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Dr. Gerald Bull fined and jailed

The Story


Gerald Bull has already been sentenced to jail time by a U.S. court for his role in dealing arms to an embargoed South Africa when another blow comes. A Montreal sessions court has levied a $55,000 fine on his company, the Space Research Corporation. His operation is nearing financial ruin and the creditors are lining up. A reporter from the Burlington Free Press in Vermont talks to CBC Radio's As It Happens about the case.

Medium: Radio
Program: As It Happens
Broadcast Date: Aug. 14, 1980
Guest(s): Sam Hemingway
Host: Alan Maitland
Reporter: Dennis Trudeau
Duration: 7:24

Did You know?


• South Africa needed weapons in 1975 when it got involved in a civil war in neighbouring Angola. The Portuguese, who had colonized the country, were in the process of leaving and three groups were fighting for control. Each had its allies: one was supported by the Soviets and Cubans, one by South Africa and one by the Central Intelligence Agency of the United States.

• Gerald Bull's Israeli clients introduced their South African allies to Space Research Council's 155-millimetre shells. When the South Africans saw what the shells could accomplish, a deal was struck for SRC to manufacture and export the shells and the howitzers to shoot them. Elaborate steps were taken to conceal the weapons' shipping destination, but the scheme unravelled in 1978 thanks to Antiguan dockworkers, growing media attention, and the U.S. government's new, unforgiving attitude toward South Africa.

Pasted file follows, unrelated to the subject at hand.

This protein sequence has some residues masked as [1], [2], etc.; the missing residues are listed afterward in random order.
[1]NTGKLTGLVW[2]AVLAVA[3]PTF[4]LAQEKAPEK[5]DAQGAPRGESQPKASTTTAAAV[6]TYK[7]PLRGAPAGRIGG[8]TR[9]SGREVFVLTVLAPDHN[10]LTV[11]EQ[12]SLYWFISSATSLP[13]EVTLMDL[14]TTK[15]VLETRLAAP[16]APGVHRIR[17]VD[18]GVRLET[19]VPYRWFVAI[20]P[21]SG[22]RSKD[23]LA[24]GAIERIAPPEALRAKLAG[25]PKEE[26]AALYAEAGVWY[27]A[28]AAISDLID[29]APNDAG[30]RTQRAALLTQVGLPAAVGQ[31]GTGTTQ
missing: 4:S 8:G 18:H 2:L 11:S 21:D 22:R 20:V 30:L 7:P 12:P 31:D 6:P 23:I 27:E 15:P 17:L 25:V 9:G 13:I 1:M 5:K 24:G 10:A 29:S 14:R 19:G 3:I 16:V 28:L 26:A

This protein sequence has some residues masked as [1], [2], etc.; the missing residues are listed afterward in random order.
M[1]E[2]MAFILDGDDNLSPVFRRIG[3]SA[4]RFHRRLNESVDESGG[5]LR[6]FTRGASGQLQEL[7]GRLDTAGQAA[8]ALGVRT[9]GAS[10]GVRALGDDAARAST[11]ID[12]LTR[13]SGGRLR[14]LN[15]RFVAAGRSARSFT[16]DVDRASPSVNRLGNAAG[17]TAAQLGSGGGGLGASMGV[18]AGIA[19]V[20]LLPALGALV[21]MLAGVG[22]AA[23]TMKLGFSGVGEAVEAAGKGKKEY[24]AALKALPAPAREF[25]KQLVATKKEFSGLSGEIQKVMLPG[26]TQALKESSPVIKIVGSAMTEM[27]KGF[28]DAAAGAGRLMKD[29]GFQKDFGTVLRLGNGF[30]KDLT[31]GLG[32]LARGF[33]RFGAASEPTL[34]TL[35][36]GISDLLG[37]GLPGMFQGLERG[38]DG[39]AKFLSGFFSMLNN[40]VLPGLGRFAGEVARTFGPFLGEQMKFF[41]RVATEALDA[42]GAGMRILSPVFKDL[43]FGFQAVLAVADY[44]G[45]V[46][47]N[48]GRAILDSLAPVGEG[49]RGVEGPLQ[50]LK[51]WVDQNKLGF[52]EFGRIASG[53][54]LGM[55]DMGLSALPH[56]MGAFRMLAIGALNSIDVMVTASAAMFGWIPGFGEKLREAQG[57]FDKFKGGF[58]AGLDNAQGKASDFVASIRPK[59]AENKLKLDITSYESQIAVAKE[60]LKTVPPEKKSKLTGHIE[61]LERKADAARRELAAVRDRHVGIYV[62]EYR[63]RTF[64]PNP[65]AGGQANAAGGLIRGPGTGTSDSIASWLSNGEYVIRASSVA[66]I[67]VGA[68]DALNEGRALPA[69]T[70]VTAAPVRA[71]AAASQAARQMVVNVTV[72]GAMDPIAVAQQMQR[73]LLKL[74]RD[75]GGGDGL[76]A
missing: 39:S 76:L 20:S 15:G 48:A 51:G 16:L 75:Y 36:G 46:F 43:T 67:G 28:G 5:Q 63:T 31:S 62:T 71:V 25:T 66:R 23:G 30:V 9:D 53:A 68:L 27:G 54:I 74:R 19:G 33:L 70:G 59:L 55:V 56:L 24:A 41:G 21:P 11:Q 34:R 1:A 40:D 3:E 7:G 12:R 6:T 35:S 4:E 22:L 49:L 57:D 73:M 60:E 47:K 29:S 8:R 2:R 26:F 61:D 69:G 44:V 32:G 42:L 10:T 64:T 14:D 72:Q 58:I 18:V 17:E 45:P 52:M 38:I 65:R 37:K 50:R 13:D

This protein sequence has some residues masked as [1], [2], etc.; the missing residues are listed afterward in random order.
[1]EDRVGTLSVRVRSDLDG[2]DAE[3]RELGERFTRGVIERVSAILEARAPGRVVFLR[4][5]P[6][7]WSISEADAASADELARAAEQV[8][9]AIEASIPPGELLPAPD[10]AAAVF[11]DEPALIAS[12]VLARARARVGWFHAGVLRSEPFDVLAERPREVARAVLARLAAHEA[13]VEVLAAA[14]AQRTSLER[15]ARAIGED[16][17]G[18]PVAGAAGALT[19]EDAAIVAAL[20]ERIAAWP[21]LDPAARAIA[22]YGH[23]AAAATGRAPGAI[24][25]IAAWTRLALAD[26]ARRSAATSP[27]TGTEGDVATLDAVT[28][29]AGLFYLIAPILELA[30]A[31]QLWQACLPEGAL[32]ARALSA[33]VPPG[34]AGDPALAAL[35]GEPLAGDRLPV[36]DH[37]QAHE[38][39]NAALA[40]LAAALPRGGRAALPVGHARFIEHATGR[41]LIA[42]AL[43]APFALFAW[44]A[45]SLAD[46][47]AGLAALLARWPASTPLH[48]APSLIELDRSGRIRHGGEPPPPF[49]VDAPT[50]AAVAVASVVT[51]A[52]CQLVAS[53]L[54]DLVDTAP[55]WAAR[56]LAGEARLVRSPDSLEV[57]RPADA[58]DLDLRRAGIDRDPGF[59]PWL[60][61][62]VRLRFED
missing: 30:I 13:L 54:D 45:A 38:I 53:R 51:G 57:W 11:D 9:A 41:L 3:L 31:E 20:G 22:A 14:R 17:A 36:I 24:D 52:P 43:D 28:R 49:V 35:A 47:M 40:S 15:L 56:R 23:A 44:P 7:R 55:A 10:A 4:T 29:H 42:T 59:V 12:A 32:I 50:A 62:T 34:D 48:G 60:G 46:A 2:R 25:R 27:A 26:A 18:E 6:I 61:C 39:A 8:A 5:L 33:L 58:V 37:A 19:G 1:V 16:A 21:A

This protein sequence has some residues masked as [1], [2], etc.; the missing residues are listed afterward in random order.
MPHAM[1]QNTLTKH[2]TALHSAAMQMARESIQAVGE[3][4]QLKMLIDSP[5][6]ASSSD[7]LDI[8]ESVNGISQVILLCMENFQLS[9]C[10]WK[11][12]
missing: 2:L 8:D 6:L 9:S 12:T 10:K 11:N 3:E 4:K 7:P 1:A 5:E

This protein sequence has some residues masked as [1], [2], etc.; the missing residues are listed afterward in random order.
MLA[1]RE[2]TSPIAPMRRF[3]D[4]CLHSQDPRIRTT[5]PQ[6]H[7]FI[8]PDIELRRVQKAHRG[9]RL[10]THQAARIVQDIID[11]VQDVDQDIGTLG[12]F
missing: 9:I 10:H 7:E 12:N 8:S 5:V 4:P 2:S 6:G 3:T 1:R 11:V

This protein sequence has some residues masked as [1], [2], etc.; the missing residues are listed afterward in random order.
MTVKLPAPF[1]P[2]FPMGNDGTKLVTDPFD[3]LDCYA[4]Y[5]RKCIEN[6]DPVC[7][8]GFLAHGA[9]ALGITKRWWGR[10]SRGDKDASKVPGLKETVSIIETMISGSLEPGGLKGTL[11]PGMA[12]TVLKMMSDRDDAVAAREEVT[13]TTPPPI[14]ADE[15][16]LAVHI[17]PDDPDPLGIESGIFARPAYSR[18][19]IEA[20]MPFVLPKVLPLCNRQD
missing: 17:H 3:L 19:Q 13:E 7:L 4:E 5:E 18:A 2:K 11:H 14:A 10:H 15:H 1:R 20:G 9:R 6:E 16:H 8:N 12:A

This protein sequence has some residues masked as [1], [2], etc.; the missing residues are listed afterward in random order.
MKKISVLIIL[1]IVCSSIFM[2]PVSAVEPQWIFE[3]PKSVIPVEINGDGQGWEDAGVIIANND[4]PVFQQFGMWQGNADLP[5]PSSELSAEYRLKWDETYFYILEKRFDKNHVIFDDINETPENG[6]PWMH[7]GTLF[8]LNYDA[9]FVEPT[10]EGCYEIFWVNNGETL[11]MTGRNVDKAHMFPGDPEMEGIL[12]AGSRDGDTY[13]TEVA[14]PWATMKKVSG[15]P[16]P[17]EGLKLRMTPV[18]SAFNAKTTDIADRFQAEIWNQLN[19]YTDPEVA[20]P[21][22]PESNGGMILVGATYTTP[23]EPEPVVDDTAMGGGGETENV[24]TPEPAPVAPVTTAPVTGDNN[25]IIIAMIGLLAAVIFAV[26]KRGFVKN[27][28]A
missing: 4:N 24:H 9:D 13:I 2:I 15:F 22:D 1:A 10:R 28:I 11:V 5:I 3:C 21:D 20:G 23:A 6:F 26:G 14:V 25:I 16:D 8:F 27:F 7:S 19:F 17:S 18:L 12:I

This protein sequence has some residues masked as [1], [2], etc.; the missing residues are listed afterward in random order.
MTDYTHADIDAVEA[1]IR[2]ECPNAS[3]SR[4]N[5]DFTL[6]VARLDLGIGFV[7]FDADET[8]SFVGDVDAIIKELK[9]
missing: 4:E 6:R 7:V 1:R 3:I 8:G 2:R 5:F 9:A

• After the SRC raid and subsequent investigation by Canadian and U.S. authorities, Bull and 11 others were indicted on charges relating to the smuggling of shell casings to South Africa via Antigua and other routes. The other charges were dropped when Bull and his Antigua operations manager, Rodgers Gregory, pled guilty to exporting munitions without a licence.

• Bull spent about four months at Allenwood, a minimum-security prison in Pennsylvania, and was released in February 1981.

• While Bull was in jail, the Highwater operation collapsed. It had been partly owned by a South African front company, who closed it after the arms smuggling was revealed. Workers were laid off, assets were sold and the South Africans made off with much of the technology Bull had developed. South Africa subsequently made millions of dollars by manufacturing and selling hundreds of GC-45s, a gun Bull had invented. Bull never got a cent.

• Bull emerged from prison an embittered man. He felt he was innocent and had been made a scapegoat in the United States and sold out by the CIA, which knew about the South African deal but looked the other way. He resented Canada too, because of his experiences with HARP and CARDE. He vowed never to work in North America again and moved to Brussels -- an international arms-dealing centre -- and set up shop there.


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